Biography of Czeslaw Milosz
Polish poet, prose writer and translator of Lithuanian origin and subsequent American citizenship. His World War II-era sequence The World is a collection of 20 "naive" poems. He defected to the West in 1951, and his nonfiction book "The Captive Mind" (1953) is a classic of anti-Stalinism. From 1961 to 1998 he was a professor of Slavic Languages and Literatures at the University of California, Berkeley. In 1980 he was awarded the Nobel Prize in Literature.
Czesław Miłosz was born on June 30, 1911 in the village of Šeteniai (Kėdainiai district, Kaunas County) on the border between two Lithuanian historical regions of Samogitia and Aukštaitija in central Lithuania (then part of Russian empire). He was a son of Aleksander Miłosz, a civil engineer, and Weronika, née Kunat. His brother, Andrzej Miłosz (1917–2002), a Polish journalist, translator of literature and of film subtitles into Polish, was a documentary-film producer who created some Polish documentaries about his famous brother.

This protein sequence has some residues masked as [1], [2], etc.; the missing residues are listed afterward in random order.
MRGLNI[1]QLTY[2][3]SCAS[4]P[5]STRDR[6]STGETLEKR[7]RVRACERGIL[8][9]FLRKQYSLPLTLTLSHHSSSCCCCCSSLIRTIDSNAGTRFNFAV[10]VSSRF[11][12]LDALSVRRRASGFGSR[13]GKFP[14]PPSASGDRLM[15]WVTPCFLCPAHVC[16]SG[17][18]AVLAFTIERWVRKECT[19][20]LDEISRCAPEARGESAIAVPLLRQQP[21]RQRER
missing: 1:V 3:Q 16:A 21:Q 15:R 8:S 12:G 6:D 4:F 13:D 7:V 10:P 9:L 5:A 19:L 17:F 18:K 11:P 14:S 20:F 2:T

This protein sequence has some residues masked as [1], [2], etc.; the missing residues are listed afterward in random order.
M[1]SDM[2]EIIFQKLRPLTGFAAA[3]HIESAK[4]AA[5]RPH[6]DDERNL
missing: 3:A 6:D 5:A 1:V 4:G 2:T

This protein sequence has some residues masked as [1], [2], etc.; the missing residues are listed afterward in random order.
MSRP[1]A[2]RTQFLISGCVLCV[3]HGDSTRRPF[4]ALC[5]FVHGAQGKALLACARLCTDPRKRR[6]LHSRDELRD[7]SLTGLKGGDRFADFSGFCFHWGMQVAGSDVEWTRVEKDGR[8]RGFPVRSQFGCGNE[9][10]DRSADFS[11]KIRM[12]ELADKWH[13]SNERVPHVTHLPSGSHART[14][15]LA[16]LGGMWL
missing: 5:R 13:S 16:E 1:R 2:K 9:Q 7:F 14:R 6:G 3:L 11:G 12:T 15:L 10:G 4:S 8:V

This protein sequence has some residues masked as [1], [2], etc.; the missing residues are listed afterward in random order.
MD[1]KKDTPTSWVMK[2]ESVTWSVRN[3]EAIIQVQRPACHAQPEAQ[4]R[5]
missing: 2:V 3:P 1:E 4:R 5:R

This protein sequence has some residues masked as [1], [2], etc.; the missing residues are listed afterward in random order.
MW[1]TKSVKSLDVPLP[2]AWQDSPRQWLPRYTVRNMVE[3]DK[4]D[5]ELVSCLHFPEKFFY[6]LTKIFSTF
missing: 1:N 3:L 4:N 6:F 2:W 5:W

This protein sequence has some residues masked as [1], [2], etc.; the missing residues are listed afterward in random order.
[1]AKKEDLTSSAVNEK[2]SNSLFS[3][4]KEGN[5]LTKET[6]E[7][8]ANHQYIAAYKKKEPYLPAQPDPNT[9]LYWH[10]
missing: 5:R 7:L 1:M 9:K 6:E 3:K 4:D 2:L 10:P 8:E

Miłosz emphasized his identity with the multi-ethnic Grand Duchy of Lithuania, a stance that led to ongoing controversies; he refused to categorically identify himself as either a Pole or a Lithuanian. He once said of himself: "I am a Lithuanian to whom it was not given to be a Lithuanian." Milosz was fluent in Polish, Lithuanian, Russian, English and French.